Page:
Hmmm, I am going to just give you some round about figures for the 6.5 gallon pre-boil as its good to understand what to adjust when using brunwater and you can use the 8.8 g mash, 6.5 g preboil and 6.5 g sparge as a jumping point for use later as it seems this may be a case of jumping in the cart without a horse or wheels, also I will leave the actual flavor ions balanced in my numbers given because I think your unaware of this aspect of water manipulation yet so it best to let you execute differently as you come to understand it better and will sum up some reflections about this below too. But I think some other investigating about boil quantities and volume adjustments are in order first and foremost then you can use the values given to work within the desired parameters found at that time.
I am not going to get into extreme detail as volume/ boiloff etc… is something you have to learn on your own depending on your exact setup. But FWIW if I were to boil only 6.5 g I will lose 1.25 gallon to boil off and cooling and also lose about .75-1.0 gallon to trub and deadspace with lightly hopped beers(eg: 1-3oz). So this means I would end up transferring only 4.25g or so to the fermenter and when transfering to keg it would be 3.5> see where I am going here. Not sure how far down the path you are with the hobby but attending to things like volume etc… may be more in order before you finish planning a full blown partigyle without knowledge of what goes down otherwise your brewday will be hectic to say the least. My statement about liberal water use is the best advice here. Also as shown below you may not even start with 6.5 gallon so give er some reflection so it all comes together primo is all I want to lean on today. If you decide to “wingit” dont say you weren’t warned> :mrgreen:
IE: 8.8g to 18# of grist will equal a full runoff of 6.5gallons without accounting for dead space also which will be anywhere from .25-1.5 gallons depending on equipment parameters. Also if you only add 6.5 gallons of sparge I am not certain if you will see a full runoff of 6.5? Batch spargers could speak to this, I am unsure as I continuous sparge(fly sparge)for all my runnings.
Back to water then:
Now as-is without adjustment your sampled room temp PH of the mash would be 5.7 which is fine as the actual mash PH would be 5.4-5.5 due to the temperature shift. But the mash will not contain any calcium which is beneficial for reasons other than just PH. Also the SO4:Cl ratio vears towards very malty. It is the actual kettle SO4:Cl ratio that matters but as shown in brunwater an addition of just Calcium chloride in the mash would cause too high of Cl without even hitting the proper Ca and you can temper this then by using an addition of both calcium chloride and gypsum to keep the Cl in check and at the same time establish a ratio desired.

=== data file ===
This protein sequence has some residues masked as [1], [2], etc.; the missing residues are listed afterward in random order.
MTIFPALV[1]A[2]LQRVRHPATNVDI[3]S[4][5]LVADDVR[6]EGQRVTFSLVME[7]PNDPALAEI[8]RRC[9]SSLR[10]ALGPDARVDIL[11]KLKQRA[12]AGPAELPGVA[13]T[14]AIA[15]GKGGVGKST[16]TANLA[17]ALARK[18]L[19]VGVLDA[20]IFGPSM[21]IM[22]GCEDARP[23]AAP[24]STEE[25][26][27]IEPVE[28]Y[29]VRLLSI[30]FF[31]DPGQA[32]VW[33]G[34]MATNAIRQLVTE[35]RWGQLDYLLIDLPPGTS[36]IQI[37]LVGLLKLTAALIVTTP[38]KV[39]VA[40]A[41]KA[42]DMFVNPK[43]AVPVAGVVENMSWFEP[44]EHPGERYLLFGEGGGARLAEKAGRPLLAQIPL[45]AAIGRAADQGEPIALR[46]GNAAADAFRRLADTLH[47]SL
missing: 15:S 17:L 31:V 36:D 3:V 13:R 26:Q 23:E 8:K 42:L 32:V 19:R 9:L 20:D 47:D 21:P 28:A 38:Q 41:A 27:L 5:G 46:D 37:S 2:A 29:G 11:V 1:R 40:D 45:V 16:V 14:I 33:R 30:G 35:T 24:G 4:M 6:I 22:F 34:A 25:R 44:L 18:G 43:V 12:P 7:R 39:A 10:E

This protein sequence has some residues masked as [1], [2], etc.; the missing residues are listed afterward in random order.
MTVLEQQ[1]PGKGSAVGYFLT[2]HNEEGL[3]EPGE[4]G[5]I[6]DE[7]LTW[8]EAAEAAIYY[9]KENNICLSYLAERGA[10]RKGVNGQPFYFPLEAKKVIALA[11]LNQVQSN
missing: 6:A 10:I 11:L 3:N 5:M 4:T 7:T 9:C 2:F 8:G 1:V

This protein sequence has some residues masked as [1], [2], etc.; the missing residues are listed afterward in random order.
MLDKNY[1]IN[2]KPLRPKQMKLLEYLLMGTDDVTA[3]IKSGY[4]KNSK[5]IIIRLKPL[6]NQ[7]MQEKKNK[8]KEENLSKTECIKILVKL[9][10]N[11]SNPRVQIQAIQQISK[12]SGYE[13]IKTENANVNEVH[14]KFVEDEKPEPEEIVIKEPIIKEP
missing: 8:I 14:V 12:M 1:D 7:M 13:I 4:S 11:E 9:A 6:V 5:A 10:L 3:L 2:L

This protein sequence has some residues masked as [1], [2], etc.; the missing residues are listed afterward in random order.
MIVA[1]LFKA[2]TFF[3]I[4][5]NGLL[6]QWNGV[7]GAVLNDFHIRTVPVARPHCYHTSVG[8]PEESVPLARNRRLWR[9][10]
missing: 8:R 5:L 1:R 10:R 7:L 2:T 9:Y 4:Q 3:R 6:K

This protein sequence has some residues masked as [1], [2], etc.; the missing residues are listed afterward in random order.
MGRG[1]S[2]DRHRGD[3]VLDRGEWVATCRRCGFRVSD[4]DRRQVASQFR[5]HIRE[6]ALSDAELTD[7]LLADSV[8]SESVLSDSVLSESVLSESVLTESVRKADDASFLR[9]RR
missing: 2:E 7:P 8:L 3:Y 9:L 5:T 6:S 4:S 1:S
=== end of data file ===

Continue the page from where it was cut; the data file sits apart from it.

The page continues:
Ca: 4.73 mg/ l
Cl: 25 mg/l
SO4: 9.7 mg/l
Mg: 0.8 mg/l
Na: 33.5 mg/l
Alk: 40.5 mg/l
HCO3: 49 mg/l
Mash PH at 5.4( Room temp reading of 5.7PH)
SO4:CL ratio of 0.4 (very malty)
Add 4.4 gram gypsum, 2.6 gram calcium chloride.
Mash PH at 5.2( room temp reading of 5.5PH)
SO4:Cl ratio of 1.3 (balanced)
[color=#FF8000](I would also add 1.3gram of lime actually to raise the PH back towards 5.4(room temp 5.7PH)
and this also brings the Ca content up to 78ppm. But this addition is just semantics and personal choice, any mashing PH of 5.2-5.5 is just fine. In addition my thoughts are a balanced to slightly bitter SO4:CL ratio will be appropriate and balanced right now will give you a baseline for both beers going forward.)[/color]
Also now you are not sparging just using first runnings, so what happens is a majority of the calcium will not make it to the kettle so a small addition of 0.7 grams of gypsum and 1.3 grams of calcium chloride will ensure the kettle is at/around 50ppm calcium. Calcium in the boil does many things also, all around calcium is very beneficial) the other thing is because the calcium chloride adds Cl as spoken to above, you add a touch of gypsum to keep your SO4:CL ratio right around 1.3(balanced)
For the second beer add the following minerals either to the kettle or sparge water of 6.5 gallons to do the same as stated above:
3.3 grams of gypsum and 2.0 grams of calcium chloride.
Then one thing to do to the sparge in addition is add either 9.5ml phosphoric 10% or 1.5ml lactic acid 88% to lower the alkalinity and drop PH of the sparge water to 5.6-5.7 to keep final runnings under 6.0PH